Already in search of a consulting expert in digital marketing and e-commerce? You have come to the right place.
Any approach to Chinese landscape ends falling into the same debate: Will China evolve or break over the next years?
Although experts do not agree (And neither do we!), in the team we believe it is important to name some of the most immediate challenges ahead for China.
Current challenges are also the challenges of the future
When we talk about China, no one agrees. The huge boost experienced by China in the last thirty years has not buried the doomsayers who year after year have sown doubts about the future of China. Faced with them there are some enthusiasts who proclaim that the next world leadership belongs to China. Who has the reason? Not everything is white, not everything is black. Both sides are right.
Reforms, Where to start? Ten points to keep in mind
China is characterized by the dynamism that has developed in recent years. In order to ensure the future growth of the country, Chinese authorities must address some issues of particular importance:
First, Local Government Debt:
Local and regional government debt have been a terrible headache for analysts. We would like to underline the explanation Nicholas Zhu, senior analyst at Moody’s, gave,
“For the local government direct debt, we believe the government is finding a handle by capping it at 16 trillion yuan ($2.45 trillion) overall and improving the structure by swapping some existing debt into bonds at lower cost and longer maturity.”
However, in recent times the central bank started to allow qualified individual investors to buy and sell the bonds through commercial banks.
Second, Reform State Companies:
The Government is attempting to reform the state-owned sector while continuing to maintain its currently control. To do this, some different attempts have been made, such as: mixed formulas, restructuring, mergers, open up protected service sectors to private and foreigners, them all focused on enhancing their competitiveness and autonomy on private-sector markets.
Third, Liberalize the Financial Sector:
Financial liberalization is a key in Chinese reform, and it is closely linked to the privatization phenomenon itself. Both reforms will be needed to maintain Chinese growth, and facilitate the creation of jobs and the reliably channels credit to companies. The success of economic reforms carried out, will be a determining point of stabilization or social destabilization, and are a sensitive issue in governmental action. As the country opens its doors further, as the former Australian ambassador to China, Geoff Raby said,
“Equally China will be more open to capital inflows.”
Investment in China is drived by Foreign Direct Investment, as a key which gives advantages to the supplier and also to the host. Moreover, is a thermometer of the future of the business, and China has already started to capitalize its benefits. At the same time, FDI depends on some key – factors:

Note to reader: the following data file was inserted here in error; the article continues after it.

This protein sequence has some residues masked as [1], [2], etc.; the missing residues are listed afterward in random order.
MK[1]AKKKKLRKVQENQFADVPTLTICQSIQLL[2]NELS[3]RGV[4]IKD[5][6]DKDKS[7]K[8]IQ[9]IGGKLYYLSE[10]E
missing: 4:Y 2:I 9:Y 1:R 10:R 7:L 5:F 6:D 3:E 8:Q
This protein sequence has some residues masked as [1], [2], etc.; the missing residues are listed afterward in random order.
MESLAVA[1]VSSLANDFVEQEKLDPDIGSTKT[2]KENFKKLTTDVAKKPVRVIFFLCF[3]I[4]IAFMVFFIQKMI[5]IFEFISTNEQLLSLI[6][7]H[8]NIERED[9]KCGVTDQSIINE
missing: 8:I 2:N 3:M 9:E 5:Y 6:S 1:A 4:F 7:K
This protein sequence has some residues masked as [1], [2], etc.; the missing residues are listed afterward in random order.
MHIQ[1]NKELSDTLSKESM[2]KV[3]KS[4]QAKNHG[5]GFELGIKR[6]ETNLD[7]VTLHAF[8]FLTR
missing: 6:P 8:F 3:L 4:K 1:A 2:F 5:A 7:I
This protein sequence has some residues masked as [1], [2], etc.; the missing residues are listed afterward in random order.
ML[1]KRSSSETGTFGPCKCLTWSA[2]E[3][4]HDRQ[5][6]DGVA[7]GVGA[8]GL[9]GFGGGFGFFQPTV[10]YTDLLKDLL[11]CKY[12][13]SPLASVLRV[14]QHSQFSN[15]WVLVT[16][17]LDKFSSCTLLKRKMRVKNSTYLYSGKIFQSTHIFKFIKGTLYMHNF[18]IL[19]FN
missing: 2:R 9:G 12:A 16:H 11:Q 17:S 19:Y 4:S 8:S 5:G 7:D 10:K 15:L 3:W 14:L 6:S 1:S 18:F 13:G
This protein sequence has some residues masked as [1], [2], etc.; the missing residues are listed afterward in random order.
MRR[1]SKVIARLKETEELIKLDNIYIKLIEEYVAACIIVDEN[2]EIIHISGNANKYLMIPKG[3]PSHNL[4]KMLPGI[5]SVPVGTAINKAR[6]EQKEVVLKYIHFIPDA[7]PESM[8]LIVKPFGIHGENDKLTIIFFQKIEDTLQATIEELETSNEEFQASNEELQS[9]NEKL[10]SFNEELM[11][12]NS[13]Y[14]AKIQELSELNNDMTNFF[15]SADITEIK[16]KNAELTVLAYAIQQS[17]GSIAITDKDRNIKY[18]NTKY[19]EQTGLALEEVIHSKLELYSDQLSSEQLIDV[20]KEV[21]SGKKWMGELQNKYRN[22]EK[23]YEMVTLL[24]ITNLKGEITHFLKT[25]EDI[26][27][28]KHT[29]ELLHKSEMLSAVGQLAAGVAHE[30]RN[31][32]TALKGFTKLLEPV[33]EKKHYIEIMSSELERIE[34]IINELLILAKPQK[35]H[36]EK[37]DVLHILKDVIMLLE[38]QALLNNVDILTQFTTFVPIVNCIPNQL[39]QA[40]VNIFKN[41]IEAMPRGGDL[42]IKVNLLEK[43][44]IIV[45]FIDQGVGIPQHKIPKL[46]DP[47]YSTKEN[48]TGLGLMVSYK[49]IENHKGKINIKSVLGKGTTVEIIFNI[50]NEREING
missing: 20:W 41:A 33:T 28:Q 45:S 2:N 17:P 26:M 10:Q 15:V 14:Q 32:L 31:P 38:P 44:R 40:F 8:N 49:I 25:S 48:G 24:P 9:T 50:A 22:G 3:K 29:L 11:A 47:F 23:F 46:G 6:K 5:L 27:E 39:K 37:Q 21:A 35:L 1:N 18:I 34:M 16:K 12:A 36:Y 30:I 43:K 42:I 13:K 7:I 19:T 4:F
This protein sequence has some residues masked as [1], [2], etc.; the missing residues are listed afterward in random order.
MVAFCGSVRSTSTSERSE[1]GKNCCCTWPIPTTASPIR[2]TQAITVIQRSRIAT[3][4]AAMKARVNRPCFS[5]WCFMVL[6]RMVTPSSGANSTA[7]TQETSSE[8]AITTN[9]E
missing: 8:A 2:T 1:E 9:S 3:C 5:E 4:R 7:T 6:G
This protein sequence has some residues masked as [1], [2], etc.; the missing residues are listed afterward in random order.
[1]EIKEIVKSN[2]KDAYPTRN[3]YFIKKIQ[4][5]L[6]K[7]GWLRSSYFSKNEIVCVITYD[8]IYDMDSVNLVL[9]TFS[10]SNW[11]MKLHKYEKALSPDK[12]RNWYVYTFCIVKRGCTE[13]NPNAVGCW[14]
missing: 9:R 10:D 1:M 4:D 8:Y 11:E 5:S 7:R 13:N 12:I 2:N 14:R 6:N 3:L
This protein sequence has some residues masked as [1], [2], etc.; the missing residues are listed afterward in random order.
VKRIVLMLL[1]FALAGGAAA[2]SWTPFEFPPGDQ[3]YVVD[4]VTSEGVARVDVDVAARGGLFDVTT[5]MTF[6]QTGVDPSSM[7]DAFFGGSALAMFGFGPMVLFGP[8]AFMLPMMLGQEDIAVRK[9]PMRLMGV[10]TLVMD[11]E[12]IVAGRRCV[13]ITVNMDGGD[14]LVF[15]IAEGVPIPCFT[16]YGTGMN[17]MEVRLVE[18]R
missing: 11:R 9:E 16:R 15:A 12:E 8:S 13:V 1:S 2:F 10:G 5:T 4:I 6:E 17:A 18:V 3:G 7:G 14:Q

- Capital Availability: China is already the world’s largest recipient of foreign capital.
- Competitiveness: Rests on the country’s capacity to develop its infrastructure, resource availability, productivity and workforce skills.
- Regulatory environment: A difficult legal doctrine and excessive regulation, have been a serious handicap for investment in China. Things are changing, but it is still far to be as it should be.
- Openness to trade –especially international one.
To achieve the Chinese structural goals, it is a necessary condition that the country’s growth rate is maintained over 5 years above 6.5%. Moreover, in China Dollar strength prevents avoid closing 2016 with deflation, and has contributed to high capital outflows in recent years.
Sixth, Chinese Demand for Hard Commodities:
A very important point to consider for countries that produce raw materials as iron, copper or aluminum. Its prices will drop sharply as long as its demand will go slower. This expectation is opposed to food, which will keep increasing due to the growth of Chinese middle class.
China´s export competitiveness are based on three main principles: low unit – labour costs and interested rated, and an undervalued yuan. Due to the paradigm shift, it is expected that China’s strength at this point has begun to crack; an opportunity for others countries after all!
Over the past five years, China has promoted with great vehemence its innovative sector. The technical, economic and human development are impressive, especially its efforts in Science & Technological graduates. According to Mckingsey Global Institute,
“China must generate two to three percentage points of annual GDP growth through innovation, broadly defined. If it does, innovation could contribute much of the $3 trillion to $5 trillion a year to GDP by 2025.”
China lives in a permanent Environmental crises: air and water pollution, deforestation and desertification, biodiversity, high rates of cancer and the growth of a middle-class who is adopting a Western –style consumer patterns have become a huge problem for future. China needs to change the course of its current model. Therefore, he has embraced renewable energy.